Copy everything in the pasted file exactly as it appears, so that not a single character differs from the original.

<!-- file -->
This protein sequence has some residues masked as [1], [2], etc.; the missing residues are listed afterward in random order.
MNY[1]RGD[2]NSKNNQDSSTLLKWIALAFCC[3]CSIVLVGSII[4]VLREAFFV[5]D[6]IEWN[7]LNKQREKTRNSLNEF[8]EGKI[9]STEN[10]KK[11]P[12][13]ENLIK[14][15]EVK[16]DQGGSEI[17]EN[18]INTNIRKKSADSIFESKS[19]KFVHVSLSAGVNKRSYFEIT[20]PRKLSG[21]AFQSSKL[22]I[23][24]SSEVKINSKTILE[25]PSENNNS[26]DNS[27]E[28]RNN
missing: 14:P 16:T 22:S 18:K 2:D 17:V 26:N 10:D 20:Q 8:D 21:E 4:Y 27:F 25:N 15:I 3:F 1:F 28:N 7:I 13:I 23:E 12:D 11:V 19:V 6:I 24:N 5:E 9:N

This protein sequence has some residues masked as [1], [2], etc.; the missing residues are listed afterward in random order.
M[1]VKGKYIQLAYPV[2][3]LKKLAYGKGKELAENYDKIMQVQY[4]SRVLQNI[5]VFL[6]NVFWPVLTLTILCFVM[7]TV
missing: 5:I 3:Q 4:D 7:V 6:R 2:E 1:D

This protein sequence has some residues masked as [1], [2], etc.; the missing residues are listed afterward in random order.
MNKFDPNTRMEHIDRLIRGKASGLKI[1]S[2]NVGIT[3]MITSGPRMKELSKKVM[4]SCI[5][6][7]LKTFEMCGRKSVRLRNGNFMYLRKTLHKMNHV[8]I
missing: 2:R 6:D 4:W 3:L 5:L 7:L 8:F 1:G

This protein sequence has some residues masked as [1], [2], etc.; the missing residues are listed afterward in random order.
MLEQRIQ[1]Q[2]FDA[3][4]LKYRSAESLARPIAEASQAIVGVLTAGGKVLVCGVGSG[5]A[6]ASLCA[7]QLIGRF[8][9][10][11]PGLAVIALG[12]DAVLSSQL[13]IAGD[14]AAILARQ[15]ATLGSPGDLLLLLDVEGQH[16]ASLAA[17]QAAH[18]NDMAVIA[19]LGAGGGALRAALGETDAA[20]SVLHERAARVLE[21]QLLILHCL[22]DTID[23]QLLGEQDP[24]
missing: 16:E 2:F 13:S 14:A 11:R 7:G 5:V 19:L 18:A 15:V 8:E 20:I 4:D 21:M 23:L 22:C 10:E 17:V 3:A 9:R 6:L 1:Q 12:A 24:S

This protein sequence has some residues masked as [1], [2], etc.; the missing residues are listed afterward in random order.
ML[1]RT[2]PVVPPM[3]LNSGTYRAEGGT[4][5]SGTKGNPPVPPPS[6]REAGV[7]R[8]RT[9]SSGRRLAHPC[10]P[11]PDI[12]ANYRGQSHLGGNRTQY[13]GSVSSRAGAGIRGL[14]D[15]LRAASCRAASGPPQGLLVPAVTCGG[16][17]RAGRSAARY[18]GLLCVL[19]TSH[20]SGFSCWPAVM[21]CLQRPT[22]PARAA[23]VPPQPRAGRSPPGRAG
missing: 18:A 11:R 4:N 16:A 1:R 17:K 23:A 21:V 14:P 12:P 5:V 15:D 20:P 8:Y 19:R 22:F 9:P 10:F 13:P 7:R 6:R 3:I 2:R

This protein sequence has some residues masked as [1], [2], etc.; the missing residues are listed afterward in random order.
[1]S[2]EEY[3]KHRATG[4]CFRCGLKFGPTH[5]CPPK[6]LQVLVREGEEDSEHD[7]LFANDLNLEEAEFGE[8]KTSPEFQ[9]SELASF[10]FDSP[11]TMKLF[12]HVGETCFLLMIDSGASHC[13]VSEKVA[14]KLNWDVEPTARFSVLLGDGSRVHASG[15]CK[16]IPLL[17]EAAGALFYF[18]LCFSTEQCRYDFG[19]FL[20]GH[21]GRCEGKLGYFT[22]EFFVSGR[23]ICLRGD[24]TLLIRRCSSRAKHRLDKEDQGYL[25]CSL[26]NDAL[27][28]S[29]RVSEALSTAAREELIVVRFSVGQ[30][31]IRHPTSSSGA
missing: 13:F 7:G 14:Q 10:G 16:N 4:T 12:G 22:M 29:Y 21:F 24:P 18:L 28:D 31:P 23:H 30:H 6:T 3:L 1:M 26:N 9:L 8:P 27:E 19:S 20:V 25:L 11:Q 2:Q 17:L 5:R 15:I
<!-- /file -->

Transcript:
This protein sequence has some residues masked as [1], [2], etc.; the missing residues are listed afterward in random order.
MNY[1]RGD[2]NSKNNQDSSTLLKWIALAFCC[3]CSIVLVGSII[4]VLREAFFV[5]D[6]IEWN[7]LNKQREKTRNSLNEF[8]EGKI[9]STEN[10]KK[11]P[12][13]ENLIK[14][15]EVK[16]DQGGSEI[17]EN[18]INTNIRKKSADSIFESKS[19]KFVHVSLSAGVNKRSYFEIT[20]PRKLSG[21]AFQSSKL[22]I[23][24]SSEVKINSKTILE[25]PSENNNS[26]DNS[27]E[28]RNN
missing: 14:P 16:T 22:S 18:K 2:D 17:V 26:N 10:D 20:Q 8:D 21:E 4:Y 27:F 25:N 15:I 3:F 1:F 28:N 7:I 13:I 23:E 12:D 11:V 19:V 6:I 24:N 5:E 9:N

This protein sequence has some residues masked as [1], [2], etc.; the missing residues are listed afterward in random order.
M[1]VKGKYIQLAYPV[2][3]LKKLAYGKGKELAENYDKIMQVQY[4]SRVLQNI[5]VFL[6]NVFWPVLTLTILCFVM[7]TV
missing: 5:I 3:Q 4:D 7:V 6:R 2:E 1:D

This protein sequence has some residues masked as [1], [2], etc.; the missing residues are listed afterward in random order.
MNKFDPNTRMEHIDRLIRGKASGLKI[1]S[2]NVGIT[3]MITSGPRMKELSKKVM[4]SCI[5][6][7]LKTFEMCGRKSVRLRNGNFMYLRKTLHKMNHV[8]I
missing: 2:R 6:D 4:W 3:L 5:L 7:L 8:F 1:G

This protein sequence has some residues masked as [1], [2], etc.; the missing residues are listed afterward in random order.
MLEQRIQ[1]Q[2]FDA[3][4]LKYRSAESLARPIAEASQAIVGVLTAGGKVLVCGVGSG[5]A[6]ASLCA[7]QLIGRF[8][9][10][11]PGLAVIALG[12]DAVLSSQL[13]IAGD[14]AAILARQ[15]ATLGSPGDLLLLLDVEGQH[16]ASLAA[17]QAAH[18]NDMAVIA[19]LGAGGGALRAALGETDAA[20]SVLHERAARVLE[21]QLLILHCL[22]DTID[23]QLLGEQDP[24]
missing: 16:E 2:F 13:S 14:A 11:R 7:G 5:V 19:L 18:A 15:V 8:E 20:I 4:D 21:M 23:L 22:C 10:E 17:V 3:A 9:R 6:L 1:Q 12:A 24:S

This protein sequence has some residues masked as [1], [2], etc.; the missing residues are listed afterward in random order.
ML[1]RT[2]PVVPPM[3]LNSGTYRAEGGT[4][5]SGTKGNPPVPPPS[6]REAGV[7]R[8]RT[9]SSGRRLAHPC[10]P[11]PDI[12]ANYRGQSHLGGNRTQY[13]GSVSSRAGAGIRGL[14]D[15]LRAASCRAASGPPQGLLVPAVTCGG[16][17]RAGRSAARY[18]GLLCVL[19]TSH[20]SGFSCWPAVM[21]CLQRPT[22]PARAA[23]VPPQPRAGRSPPGRAG
missing: 18:A 11:R 4:N 16:A 1:R 17:K 23:A 21:V 14:P 12:P 5:V 15:D 20:P 8:Y 19:R 22:F 9:P 10:F 13:P 7:R 6:R 3:I 2:R

This protein sequence has some residues masked as [1], [2], etc.; the missing residues are listed afterward in random order.
[1]S[2]EEY[3]KHRATG[4]CFRCGLKFGPTH[5]CPPK[6]LQVLVREGEEDSEHD[7]LFANDLNLEEAEFGE[8]KTSPEFQ[9]SELASF[10]FDSP[11]TMKLF[12]HVGETCFLLMIDSGASHC[13]VSEKVA[14]KLNWDVEPTARFSVLLGDGSRVHASG[15]CK[16]IPLL[17]EAAGALFYF[18]LCFSTEQCRYDFG[19]FL[20]GH[21]GRCEGKLGYFT[22]EFFVSGR[23]ICLRGD[24]TLLIRRCSSRAKHRLDKEDQGYL[25]CSL[26]NDAL[27][28]S[29]RVSEALSTAAREELIVVRFSVGQ[30][31]IRHPTSSSGA
missing: 13:F 7:G 14:Q 10:G 16:N 4:T 12:G 22:M 29:Y 21:F 24:P 18:L 28:D 31:P 23:H 30:H 6:T 3:L 1:M 26:N 9:L 8:P 27:E 19:S 20:V 25:L 11:Q 2:Q 17:L 5:R 15:I